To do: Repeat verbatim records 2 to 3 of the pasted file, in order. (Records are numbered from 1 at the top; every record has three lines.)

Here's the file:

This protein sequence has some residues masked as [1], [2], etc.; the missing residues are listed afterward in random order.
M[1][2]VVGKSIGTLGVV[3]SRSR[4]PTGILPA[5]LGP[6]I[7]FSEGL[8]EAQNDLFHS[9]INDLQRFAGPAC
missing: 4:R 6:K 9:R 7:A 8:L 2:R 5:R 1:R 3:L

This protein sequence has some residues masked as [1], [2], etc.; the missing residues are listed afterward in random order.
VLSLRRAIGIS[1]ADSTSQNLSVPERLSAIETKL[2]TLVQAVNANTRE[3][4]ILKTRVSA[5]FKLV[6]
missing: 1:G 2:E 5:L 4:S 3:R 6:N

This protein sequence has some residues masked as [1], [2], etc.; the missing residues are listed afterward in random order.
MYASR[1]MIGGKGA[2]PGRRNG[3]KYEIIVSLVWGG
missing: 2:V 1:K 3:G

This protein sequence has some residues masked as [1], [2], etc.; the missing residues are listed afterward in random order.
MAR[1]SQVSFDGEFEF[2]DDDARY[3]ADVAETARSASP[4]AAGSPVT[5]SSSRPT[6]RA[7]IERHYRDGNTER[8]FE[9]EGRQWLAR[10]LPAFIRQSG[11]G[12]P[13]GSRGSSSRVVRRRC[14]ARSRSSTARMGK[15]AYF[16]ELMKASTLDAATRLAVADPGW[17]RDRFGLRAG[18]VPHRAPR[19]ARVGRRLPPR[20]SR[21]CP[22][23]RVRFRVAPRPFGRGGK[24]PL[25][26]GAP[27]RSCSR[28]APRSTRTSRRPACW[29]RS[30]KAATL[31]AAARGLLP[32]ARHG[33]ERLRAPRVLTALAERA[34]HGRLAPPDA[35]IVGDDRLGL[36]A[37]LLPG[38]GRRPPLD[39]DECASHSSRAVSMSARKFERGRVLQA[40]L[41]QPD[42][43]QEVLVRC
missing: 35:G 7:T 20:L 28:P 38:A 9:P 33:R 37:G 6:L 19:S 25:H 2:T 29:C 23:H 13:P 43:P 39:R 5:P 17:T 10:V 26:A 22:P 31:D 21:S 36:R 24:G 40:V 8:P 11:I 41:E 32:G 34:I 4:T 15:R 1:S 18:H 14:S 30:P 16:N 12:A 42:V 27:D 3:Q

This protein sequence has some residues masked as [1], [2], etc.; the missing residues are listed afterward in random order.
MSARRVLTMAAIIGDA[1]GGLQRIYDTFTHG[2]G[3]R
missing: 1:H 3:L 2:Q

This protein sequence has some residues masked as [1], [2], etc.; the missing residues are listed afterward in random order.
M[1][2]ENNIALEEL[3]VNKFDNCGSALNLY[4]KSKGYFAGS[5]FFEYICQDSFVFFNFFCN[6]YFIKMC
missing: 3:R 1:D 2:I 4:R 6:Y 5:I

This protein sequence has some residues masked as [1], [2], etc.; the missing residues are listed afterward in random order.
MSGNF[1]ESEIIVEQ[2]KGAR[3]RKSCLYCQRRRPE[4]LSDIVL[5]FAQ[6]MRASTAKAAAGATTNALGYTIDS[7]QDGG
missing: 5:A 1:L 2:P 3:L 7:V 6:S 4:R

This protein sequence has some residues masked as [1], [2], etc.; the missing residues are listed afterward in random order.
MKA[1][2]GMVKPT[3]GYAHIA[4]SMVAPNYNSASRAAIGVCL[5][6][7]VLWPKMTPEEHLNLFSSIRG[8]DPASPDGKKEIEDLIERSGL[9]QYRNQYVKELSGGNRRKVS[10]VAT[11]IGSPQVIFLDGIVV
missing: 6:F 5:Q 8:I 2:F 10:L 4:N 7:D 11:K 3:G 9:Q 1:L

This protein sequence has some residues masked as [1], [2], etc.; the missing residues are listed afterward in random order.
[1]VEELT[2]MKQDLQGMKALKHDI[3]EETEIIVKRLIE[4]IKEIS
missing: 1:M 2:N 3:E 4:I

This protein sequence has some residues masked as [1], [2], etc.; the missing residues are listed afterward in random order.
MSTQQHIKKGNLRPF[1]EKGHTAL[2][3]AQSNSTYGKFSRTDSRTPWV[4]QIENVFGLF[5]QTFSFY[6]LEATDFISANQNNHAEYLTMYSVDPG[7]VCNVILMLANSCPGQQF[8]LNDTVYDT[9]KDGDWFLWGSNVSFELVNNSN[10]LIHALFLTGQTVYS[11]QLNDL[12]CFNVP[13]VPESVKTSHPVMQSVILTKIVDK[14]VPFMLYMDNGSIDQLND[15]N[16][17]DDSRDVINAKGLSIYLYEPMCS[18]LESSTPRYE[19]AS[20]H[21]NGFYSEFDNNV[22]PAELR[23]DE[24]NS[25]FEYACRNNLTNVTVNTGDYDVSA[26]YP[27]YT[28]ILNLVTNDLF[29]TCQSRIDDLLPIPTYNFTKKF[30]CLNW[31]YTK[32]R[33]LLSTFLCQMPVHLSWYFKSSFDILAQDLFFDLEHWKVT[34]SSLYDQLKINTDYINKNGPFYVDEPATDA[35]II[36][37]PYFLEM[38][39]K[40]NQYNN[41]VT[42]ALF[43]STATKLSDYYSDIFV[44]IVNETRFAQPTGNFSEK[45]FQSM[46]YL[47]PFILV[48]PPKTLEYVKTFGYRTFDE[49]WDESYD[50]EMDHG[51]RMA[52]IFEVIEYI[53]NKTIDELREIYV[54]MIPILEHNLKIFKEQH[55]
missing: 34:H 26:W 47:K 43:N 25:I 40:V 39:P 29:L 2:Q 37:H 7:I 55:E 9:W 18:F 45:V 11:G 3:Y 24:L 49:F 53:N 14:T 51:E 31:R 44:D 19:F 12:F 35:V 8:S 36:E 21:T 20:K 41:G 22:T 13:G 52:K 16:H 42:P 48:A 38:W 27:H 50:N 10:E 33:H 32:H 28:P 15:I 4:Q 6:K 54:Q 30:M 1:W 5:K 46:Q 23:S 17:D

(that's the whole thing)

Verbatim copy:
This protein sequence has some residues masked as [1], [2], etc.; the missing residues are listed afterward in random order.
VLSLRRAIGIS[1]ADSTSQNLSVPERLSAIETKL[2]TLVQAVNANTRE[3][4]ILKTRVSA[5]FKLV[6]
missing: 1:G 2:E 5:L 4:S 3:R 6:N

This protein sequence has some residues masked as [1], [2], etc.; the missing residues are listed afterward in random order.
MYASR[1]MIGGKGA[2]PGRRNG[3]KYEIIVSLVWGG
missing: 2:V 1:K 3:G